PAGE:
When you are slightly more pregnant than you were—it is difficult to estimate, since the actual passage of time and the tumescence of your belly steadfastly refuse to coordinate—you come upon a mango tree some distance from but within sight of the river, with a young boy several years younger than you diligently loosening the soil about its roots. You are mortified at the very notion that this spratling might be the father of your child, and are perfectly prepared to give up, turn tail, and go back the way you came, except that Aguing has already hailed the little fellow with a wave of her stick, so that there is nothing to be done except to try and discern what you came to learn.

“Is this your mango tree?” you ask, critically eyeing the boy’s scrawny frame and filthy fingernails. This, of course, is highly unjust and judgmental of you, given that you live among farmlands and farming is a good and noble occupation for an honest man; so why not, for an honest boy? But you are some—days? Weeks? Months?—pregnant, after all, and might therefore be forgiven a modicum of irrationality.

“Oh, no,” says the boy, “this tree belongs to the wealthy widow in the valley below. I tend it for her, and she lets me keep any fruit in excess of what she needs.”

“And might you have dropped some of this excess into the river,” you say, “where the offending fruit might have floated downstream, severely inconveniencing, not to mention impregnating, any innocent young maidens hapless enough to have encountered it?” You have been rehearsing several versions of this little speech in your mind for some time, though of course you had anticipated delivering it to someone more able to appreciate your exquisite sarcasm.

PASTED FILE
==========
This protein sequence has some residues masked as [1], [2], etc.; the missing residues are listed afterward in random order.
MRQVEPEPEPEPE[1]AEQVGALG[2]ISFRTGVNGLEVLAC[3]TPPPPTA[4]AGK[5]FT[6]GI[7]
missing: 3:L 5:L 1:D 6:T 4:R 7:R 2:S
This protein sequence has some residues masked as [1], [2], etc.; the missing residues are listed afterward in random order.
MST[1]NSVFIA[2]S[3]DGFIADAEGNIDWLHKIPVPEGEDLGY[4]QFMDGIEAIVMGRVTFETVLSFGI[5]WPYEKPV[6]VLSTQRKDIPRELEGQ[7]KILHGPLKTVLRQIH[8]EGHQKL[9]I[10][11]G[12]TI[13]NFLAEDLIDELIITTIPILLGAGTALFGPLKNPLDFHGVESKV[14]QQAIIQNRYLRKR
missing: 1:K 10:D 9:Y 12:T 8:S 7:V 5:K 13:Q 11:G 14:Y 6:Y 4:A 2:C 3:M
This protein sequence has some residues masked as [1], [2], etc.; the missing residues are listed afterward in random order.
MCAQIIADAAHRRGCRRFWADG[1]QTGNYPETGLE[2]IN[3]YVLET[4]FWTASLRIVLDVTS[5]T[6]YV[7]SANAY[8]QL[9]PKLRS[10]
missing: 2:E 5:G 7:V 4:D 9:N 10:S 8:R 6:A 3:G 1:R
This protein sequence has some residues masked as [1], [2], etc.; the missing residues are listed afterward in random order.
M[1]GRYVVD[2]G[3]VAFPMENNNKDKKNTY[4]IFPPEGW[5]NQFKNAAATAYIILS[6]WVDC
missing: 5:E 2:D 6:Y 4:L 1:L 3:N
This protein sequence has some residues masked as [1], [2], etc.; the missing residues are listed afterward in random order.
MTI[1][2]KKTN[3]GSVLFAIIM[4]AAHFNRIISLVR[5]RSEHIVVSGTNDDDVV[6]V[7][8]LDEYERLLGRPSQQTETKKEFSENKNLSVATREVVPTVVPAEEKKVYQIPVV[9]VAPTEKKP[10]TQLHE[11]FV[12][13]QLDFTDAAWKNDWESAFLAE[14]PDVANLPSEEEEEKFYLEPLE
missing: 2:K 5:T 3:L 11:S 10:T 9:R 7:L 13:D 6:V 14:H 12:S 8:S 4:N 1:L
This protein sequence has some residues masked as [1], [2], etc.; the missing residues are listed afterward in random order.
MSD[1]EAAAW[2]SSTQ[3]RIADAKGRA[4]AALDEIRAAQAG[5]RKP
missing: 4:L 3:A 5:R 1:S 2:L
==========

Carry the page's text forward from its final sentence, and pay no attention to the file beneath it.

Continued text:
“What? What!?” yelps the boy, nearly severing his toes when he drops his trowel—well, who would not be shocked, after all, following an oratory like that? “No,” he says, shaking his head with mildly alarming vigor. “No, no! Can mangoes do that?! No!”

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“Fortney Road”, Jeff Stevenson on Atheists Talk

So, what really happened at Fortney Road?  In the late 1960’s and during the 1970’s, Christianity was adding a large new movement of former hippies and drug users and other young adults.  They referred to themselves as “Jesus Freaks.”  It was a movement of communes and music, of revolutionary ideas that brought The Word to people who were bored with and couldn’t relate to conventional evangelical Christianity.  Larry Hill was the charismatic preacher and leader of one such church based from a farm on Fortney Road.

Our guest, Jeff Stevenson, spent seven years researching the goings on of a cult whose members were run through an ordeal that few can understand.  They lived through sleep deprivation, corporal punishment and sexual abuse at the hands of Hill.  Things looked great from the outside, and sounded great, too.  The church sponsored a musical group that has produced some of the most unusual blues/rock Christian music ever heard and featured the talented guitarist Glenn Schwartz, who had come through The James Gang and Pacific Gas And Electric before joining Hill’s church and helping to form the All Saved Freak Band.

Freethought House has published Stevenson’s book and we welcome the author to the show.

Related Links: